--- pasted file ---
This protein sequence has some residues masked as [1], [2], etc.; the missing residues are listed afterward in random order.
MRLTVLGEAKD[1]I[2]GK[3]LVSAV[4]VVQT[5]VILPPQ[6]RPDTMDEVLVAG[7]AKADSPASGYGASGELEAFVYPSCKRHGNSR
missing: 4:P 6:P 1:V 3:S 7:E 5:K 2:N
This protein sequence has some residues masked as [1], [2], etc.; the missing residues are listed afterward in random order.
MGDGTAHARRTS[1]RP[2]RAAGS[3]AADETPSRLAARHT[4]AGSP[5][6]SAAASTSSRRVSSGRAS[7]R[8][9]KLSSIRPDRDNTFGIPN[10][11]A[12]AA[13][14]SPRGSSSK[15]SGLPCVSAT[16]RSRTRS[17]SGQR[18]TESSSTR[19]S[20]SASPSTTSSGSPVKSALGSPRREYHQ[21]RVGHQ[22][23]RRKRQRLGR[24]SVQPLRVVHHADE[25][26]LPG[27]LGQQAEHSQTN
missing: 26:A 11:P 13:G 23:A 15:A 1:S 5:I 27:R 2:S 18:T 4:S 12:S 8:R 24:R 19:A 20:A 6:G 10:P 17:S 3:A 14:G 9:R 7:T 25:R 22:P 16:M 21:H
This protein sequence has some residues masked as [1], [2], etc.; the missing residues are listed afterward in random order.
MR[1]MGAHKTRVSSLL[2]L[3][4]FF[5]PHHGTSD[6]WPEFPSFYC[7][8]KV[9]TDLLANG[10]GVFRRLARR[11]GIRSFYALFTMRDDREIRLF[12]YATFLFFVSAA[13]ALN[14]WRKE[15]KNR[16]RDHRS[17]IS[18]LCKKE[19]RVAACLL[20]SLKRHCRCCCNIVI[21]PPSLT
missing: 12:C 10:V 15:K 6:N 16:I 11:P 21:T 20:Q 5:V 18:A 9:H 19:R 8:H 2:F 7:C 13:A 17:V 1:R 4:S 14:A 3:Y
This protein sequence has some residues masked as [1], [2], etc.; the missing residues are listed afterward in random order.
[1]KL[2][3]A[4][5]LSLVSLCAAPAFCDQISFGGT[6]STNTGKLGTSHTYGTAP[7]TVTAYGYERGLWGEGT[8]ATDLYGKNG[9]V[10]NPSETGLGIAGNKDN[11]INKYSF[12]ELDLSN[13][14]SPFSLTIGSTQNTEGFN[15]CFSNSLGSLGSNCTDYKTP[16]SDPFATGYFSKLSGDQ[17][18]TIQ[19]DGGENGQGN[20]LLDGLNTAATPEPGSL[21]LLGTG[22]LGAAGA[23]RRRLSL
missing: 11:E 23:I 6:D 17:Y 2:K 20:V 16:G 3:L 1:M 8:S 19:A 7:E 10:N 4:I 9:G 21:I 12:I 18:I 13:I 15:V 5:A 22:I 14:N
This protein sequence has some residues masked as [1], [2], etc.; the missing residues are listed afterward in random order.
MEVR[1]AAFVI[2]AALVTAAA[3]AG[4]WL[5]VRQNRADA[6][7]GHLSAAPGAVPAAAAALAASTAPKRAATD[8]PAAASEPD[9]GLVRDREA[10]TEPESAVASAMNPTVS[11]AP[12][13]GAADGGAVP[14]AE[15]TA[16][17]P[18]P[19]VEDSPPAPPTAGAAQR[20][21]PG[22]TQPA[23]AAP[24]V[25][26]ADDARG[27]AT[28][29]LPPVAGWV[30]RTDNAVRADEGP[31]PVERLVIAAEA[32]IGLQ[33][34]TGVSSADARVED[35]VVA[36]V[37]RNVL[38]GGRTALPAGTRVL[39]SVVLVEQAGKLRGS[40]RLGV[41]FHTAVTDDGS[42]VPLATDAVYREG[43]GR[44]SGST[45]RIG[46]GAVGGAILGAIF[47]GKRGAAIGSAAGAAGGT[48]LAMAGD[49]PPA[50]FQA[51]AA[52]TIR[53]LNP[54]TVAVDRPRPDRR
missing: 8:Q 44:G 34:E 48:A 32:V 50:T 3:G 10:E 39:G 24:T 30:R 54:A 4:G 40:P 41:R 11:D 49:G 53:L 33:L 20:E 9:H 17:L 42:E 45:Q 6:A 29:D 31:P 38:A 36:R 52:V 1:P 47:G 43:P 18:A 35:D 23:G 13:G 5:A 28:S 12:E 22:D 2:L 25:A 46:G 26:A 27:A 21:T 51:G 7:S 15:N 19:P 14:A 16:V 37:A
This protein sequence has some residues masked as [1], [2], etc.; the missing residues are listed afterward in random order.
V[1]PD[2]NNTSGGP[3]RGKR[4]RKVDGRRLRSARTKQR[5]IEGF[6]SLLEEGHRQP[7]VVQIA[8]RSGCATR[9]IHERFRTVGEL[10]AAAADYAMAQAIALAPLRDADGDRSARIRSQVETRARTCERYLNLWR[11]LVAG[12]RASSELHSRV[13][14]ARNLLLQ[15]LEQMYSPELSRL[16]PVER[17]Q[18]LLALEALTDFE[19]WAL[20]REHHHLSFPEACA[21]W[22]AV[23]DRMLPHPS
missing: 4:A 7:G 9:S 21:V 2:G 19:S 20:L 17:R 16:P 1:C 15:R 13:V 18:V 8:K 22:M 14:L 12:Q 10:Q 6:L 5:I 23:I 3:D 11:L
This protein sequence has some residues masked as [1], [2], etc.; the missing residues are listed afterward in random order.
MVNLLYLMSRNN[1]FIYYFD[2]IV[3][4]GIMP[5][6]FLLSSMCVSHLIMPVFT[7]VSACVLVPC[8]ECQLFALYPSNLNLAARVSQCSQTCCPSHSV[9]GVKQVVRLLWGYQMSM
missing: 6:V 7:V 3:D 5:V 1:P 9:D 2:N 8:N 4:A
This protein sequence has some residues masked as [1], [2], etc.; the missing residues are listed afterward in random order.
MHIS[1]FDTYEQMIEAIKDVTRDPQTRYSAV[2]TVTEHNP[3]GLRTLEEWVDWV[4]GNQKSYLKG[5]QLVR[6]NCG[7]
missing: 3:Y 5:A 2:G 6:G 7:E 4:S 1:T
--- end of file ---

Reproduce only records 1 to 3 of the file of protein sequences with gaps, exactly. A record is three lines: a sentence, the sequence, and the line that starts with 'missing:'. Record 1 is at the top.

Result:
This protein sequence has some residues masked as [1], [2], etc.; the missing residues are listed afterward in random order.
MRLTVLGEAKD[1]I[2]GK[3]LVSAV[4]VVQT[5]VILPPQ[6]RPDTMDEVLVAG[7]AKADSPASGYGASGELEAFVYPSCKRHGNSR
missing: 4:P 6:P 1:V 3:S 7:E 5:K 2:N
This protein sequence has some residues masked as [1], [2], etc.; the missing residues are listed afterward in random order.
MGDGTAHARRTS[1]RP[2]RAAGS[3]AADETPSRLAARHT[4]AGSP[5][6]SAAASTSSRRVSSGRAS[7]R[8][9]KLSSIRPDRDNTFGIPN[10][11]A[12]AA[13][14]SPRGSSSK[15]SGLPCVSAT[16]RSRTRS[17]SGQR[18]TESSSTR[19]S[20]SASPSTTSSGSPVKSALGSPRREYHQ[21]RVGHQ[22][23]RRKRQRLGR[24]SVQPLRVVHHADE[25][26]LPG[27]LGQQAEHSQTN
missing: 26:A 11:P 13:G 23:A 15:A 1:S 5:I 27:R 2:S 18:T 4:S 12:S 8:R 24:R 19:A 20:A 6:G 10:P 17:S 3:A 14:G 9:R 7:T 25:R 22:P 16:M 21:H
This protein sequence has some residues masked as [1], [2], etc.; the missing residues are listed afterward in random order.
MR[1]MGAHKTRVSSLL[2]L[3][4]FF[5]PHHGTSD[6]WPEFPSFYC[7][8]KV[9]TDLLANG[10]GVFRRLARR[11]GIRSFYALFTMRDDREIRLF[12]YATFLFFVSAA[13]ALN[14]WRKE[15]KNR[16]RDHRS[17]IS[18]LCKKE[19]RVAACLL[20]SLKRHCRCCCNIVI[21]PPSLT
missing: 12:C 10:V 15:K 6:N 16:I 11:P 21:T 20:Q 5:V 18:A 9:H 19:R 8:H 2:F 7:C 13:A 17:V 1:R 4:S 14:A 3:Y